Pittsburgh Readies To Expand Camera, Gunshot Surveillance City-Wide
Starting this year, neighborhoods throughout Pittsburgh are expected to get more surveillance cameras and gunshot detection devices, also known as ShotSpotter.
The city’s 2018 budget includes funding for a 30 percent expansion of an existing camera network over the next three years, and there are plans to deploy ShotSpotter over an additional 14.5 square miles.
Currently, the devices, which alert the police at the sound of gunfire, cover 3 square miles in the East End. Given how the system has performed there, Mayor Bill Peduto views it as a key part of Pittsburgh’s public safety strategy.
“We’ve had the opportunity these past few years to really kick the tires on it,” Peduto said. “It works within a larger surveillance program that allows us to have plate detection cameras, regular cameras, ShotSpotter.”
In addition to helping officers reach crime scenes more quickly than when they rely on calls to 911, ShotSpotter could make it easier to solve crimes, according to public safety officials.
At a city council meeting in November, Dan Shak of the Pittsburgh Department of Public Safety explained that mounted cameras can pan to areas where ShotSpotter goes off and, therefore, produce more evidence for investigators.
The city currently has 226 surveillance cameras, but in its proposed budget for 2018, the mayor’s office reported that 126 cameras and their supporting infrastructure were outdated and reaching end of life. The document said an additional 54 are expected to reach end of life in coming years.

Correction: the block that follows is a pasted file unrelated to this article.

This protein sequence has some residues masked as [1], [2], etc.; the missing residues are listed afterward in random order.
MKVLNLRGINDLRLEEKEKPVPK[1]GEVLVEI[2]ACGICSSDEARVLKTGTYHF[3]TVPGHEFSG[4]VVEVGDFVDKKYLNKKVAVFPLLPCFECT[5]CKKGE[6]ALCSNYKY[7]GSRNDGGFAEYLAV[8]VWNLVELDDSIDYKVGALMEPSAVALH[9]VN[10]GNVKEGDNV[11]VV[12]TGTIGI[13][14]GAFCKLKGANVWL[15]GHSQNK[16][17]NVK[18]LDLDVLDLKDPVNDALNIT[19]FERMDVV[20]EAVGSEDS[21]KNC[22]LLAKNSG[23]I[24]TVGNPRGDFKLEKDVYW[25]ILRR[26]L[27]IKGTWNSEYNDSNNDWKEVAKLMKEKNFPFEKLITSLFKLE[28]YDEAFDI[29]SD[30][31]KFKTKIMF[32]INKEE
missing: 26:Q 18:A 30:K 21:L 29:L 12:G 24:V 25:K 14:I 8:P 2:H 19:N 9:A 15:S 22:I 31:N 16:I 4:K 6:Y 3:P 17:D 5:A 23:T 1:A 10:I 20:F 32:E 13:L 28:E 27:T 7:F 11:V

The budget allocates $2.25 million to replace those cameras and to install almost 70 more over the next three years.
Public safety officials, meanwhile, plan to add ShotSpotter to each of the city’s six police zones and are developing a request for proposals to select a company to supply the equipment, according to Shak.
While Shak didn’t disclose exact locations, he said his department would expand the system to 4 square miles in Zone 1, 3.5 square miles between Zones 2 and 4, 3 square miles in Zone 3 and an additional 1.5 square miles in Zone 5, and 2.5 square miles in Zone 6. The East End, which contains the 3-square-mile area already equipped with ShotSpotter, is in Zone 5.
As the city deploys new technologies such as ShotSpotter, Peduto said the city must update its public surveillance law to prevent violations of privacy.
“We need to be able to guarantee to people that public rights are being protected while surveillance is being utilized,” Peduto said.
The ACLU and a First Amendment-focused organization in Washington D.C. have helped city staff to devise necessary legislative changes, according to Peduto. City Council would need to approve any changes for them to become law.